Do you consider yourself a savvy healthcare consumer? I do, but a couple of summers ago, I made some mistakes that cost me $905 – and it could’ve been much worse! Here’s my story and hopefully it will help you, too.
It was time for my annual mammogram and my doctor thought it would be good for me to have one additional diagnostic test based on some issues I was having (I’ll spare you the details – you’re welcome!).
I made my normal appointment at my normal imaging center. No big deal, right? The week prior to my appointment, they called to let me know that the cost would be $745 for my mammogram. Wait…WHAT?! This is a 100% covered procedure under my medical plan and shouldn’t be any cost to me. Not so fast! They nicely explained that they were an “out-of-network” provider for my plan. In other words, they didn’t have negotiated pricing with my insurance company, therefore, I would be paying their full price. Because my out-of-pocket cost went from $0 to $745, I opted to find a different provider.
TIP: if you change insurance companies or plans from year to year, don’t expect your providers to be “in-network” and don’t expect to pay the same price you paid under your previous medical plan.
I heard from a friend who really liked the imaging center she used and we have the same insurance company. To be sure, I checked my insurance company’s website to see if it was an in-network provider. Check. Good.
TIP: Always check with your insurance company’s “in-network” list when you’re in need of a new medical provider. OR, if you have an Advocate who helps with these things, ask them to do it for you.
I made my appointment and off I went. I loved the location and atmosphere - felt like I was at a spa. The customer service was amazing. I had my 2 procedures and was in and out within about 40 minutes. I even had “green light” results on my tests before I left. WOW, impressive!
AND, then I got a bill for $382. I repeat: wait…WHAT?! I expected to pay something for the additional test my doctor ordered, but I didn’t know how much it was going to cost. Why didn’t I know? Because I didn’t ask! Why didn’t I ask? Honestly, I didn’t have time to do the research and I really didn’t think it would cost much for a little additional diagnostic test.
At this point, I thought, “Well, it’s worth $382 for the peace of mind and knowing that all is OK with ‘the girls.’ After all, I was seen by a few highly-trained technicians. I’m sure all that imaging machinery and equipment is expensive. Don’t forget the behind-the-scenes professionals who evaluated the tests. There are a lot of costs that go into the additional procedure I had.” I was weighing my perception of the cost of the service I received versus the amount I paid and found it to be a fair price.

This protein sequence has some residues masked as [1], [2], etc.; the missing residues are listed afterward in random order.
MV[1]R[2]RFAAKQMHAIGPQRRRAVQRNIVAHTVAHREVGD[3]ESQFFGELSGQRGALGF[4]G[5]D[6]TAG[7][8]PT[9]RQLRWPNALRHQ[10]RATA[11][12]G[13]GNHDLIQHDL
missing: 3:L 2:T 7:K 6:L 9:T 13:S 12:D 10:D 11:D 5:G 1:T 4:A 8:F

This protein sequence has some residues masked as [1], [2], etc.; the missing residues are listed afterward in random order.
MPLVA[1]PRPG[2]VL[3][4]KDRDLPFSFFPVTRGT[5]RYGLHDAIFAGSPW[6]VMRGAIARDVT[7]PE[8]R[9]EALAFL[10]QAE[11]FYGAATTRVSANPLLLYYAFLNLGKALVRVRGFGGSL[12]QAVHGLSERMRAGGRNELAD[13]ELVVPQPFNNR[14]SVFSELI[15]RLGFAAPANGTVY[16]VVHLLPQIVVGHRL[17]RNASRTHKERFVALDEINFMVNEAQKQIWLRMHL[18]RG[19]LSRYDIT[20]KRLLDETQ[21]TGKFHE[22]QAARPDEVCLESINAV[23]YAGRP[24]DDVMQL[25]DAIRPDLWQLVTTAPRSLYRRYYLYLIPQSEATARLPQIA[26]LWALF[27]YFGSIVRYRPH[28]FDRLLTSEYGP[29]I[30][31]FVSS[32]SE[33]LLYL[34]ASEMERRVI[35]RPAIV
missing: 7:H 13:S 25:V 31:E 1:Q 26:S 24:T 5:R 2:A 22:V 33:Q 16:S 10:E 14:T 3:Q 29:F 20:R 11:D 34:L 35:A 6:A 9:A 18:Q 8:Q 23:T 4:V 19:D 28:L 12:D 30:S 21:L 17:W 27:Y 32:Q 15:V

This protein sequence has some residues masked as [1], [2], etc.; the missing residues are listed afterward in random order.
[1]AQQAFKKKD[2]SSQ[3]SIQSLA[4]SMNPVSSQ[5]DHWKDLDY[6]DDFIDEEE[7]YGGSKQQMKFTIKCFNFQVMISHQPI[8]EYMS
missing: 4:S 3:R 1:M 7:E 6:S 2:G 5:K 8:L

AND, then I got a bill for $523. I repeat: wait…WHAT?! At this point, I was calling the imaging center to ask, “What the heck? Surely there was a billing error.” Unfortunately, they explained this was the correct cost – one bill was for the facilities cost and the other was the technician cost. UGH!
TIP: NEVER assume the cost of any medical procedure, no matter how quick or insignificant you think it is. After all, we hear stories of people who were charged thousands for a 45 minute visit to the ER and a bottle of Pepto Bismol. If you’re conscious and have the ability to request pricing up front, do it! I know better - click here to read a story about how I handled this the RIGHT way (using my Advocate) in the past.
TIP: Discuss every procedure with your doctor. Obviously, your doctor doesn’t know your medical plan or the cost you’ll pay for the prescription they’re handing you. Additionally, it’s been estimated that 30% of healthcare spending is unnecessary and it’s your doctor who is likely the prescriber. That fact should give you more confidence about questioning your doctor. Had I known the cost of this procedure, I may have opted not to do it. I would’ve had a very different conversation with my doctor.
Gary Fradin, president of The Medical Guide, an organization that educates Americans about unnecessary care, notes that “only about half of all medical treatments are beneficial – while some treatments make biological, theoretical and logical sense, they are proven ineffective in clinical tests about half the time.” He counsels people to ask their doctor, “How good is the evidence that this care will benefit ME?” In other words, focus discussions with your doctor on medical evidence and outcomes. Had I asked, “What if I don’t have this procedure? Is my issue THAT concerning?”, I may have avoided this additional cost for an unnecessary procedure.
Now it’s your turn! Have you ever had to pay for a medical procedure after-the-fact without knowing the cost up front? Do you have questions? Feel free to post them in the comments below or email me at firstname.lastname@example.org